Court in Germany rejects lawsuit supported by Greenpeace against Merkel govt over alleged climate action neglect

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A court in Germany has rejected a lawsuit filed against the German government for not doing enough to avert global warming. Three farming families backed by environmental NGO Greenpeace sued Chancellor Angela Merkel’s government, arguing that the administration failed to curb greenhouse gas emissions sufficiently to reach its self-imposed 2020 climate target, according to Clean Energy Wire.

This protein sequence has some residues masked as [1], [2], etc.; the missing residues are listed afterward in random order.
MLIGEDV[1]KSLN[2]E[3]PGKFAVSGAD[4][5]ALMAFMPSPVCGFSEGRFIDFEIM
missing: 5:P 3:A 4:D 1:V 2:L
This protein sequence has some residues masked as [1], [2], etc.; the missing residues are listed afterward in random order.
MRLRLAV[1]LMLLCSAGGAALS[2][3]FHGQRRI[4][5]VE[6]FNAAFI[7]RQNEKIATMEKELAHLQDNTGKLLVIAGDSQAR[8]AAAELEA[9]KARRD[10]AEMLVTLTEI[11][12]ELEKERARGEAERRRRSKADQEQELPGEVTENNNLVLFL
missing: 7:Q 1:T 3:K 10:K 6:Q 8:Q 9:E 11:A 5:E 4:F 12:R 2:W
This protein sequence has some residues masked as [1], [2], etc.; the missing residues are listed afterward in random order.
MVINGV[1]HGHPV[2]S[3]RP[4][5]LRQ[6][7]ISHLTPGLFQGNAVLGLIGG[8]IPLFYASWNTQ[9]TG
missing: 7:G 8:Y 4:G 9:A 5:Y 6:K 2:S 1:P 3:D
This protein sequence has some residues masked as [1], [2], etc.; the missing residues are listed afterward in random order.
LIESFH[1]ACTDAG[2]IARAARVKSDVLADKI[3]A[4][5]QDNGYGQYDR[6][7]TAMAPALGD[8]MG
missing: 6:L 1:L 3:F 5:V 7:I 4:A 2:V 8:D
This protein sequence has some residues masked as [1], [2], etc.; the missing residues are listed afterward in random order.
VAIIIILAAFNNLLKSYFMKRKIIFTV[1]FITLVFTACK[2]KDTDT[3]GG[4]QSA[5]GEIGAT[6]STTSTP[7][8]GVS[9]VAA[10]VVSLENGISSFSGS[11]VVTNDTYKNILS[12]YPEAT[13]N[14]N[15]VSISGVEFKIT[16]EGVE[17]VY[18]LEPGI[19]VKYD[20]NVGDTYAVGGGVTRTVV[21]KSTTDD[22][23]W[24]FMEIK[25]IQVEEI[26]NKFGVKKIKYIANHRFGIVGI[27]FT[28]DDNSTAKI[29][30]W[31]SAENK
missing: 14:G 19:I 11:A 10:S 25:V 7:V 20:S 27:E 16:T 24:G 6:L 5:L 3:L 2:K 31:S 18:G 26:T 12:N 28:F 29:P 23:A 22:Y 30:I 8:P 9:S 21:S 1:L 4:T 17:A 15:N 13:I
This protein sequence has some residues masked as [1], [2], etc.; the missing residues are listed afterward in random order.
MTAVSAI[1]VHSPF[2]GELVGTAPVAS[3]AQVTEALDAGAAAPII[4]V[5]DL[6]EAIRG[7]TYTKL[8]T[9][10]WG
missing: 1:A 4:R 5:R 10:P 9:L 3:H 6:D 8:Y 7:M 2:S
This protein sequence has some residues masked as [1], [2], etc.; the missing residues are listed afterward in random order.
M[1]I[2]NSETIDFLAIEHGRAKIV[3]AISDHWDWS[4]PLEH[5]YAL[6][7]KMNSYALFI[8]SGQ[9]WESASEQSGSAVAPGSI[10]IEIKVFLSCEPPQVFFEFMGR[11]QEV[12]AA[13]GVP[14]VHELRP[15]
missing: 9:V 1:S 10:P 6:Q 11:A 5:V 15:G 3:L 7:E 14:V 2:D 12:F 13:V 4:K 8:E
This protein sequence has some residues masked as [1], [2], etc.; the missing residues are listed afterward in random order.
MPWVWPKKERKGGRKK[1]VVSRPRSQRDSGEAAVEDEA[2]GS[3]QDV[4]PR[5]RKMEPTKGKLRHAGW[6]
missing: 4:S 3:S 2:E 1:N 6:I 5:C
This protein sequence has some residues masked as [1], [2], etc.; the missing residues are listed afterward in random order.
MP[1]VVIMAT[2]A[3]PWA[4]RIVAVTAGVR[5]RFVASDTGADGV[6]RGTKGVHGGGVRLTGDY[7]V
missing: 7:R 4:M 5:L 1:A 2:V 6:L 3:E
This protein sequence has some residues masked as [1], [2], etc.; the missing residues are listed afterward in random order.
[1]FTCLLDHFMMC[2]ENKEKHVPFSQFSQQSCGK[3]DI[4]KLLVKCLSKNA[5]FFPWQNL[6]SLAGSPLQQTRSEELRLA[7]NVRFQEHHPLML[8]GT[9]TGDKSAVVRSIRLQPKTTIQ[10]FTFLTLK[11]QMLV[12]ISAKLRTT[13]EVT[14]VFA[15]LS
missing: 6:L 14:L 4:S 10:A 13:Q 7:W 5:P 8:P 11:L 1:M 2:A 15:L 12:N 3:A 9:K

The families’ lawyers argued that the 2014 decision of Merkel’s cabinet to reduce emissions by 2020 by 40 percent compared to 1990 levels had been legally binding and also said that Germany’s commitment to contribute to EU emissions reduction targets obliged the government to cut the country’s CO₂ output. A failure to comply thus violated the families’ basic rights and undermined their livelihood as organic farmers due to crop losses following the 2018 heat wave and drought, they argued. However, the court said the plaintiffs lacked a legal basis for their complaint and dismissed the notion that the 2020 target represents a legal obligation for the government, calling it a “declaration of intent.”

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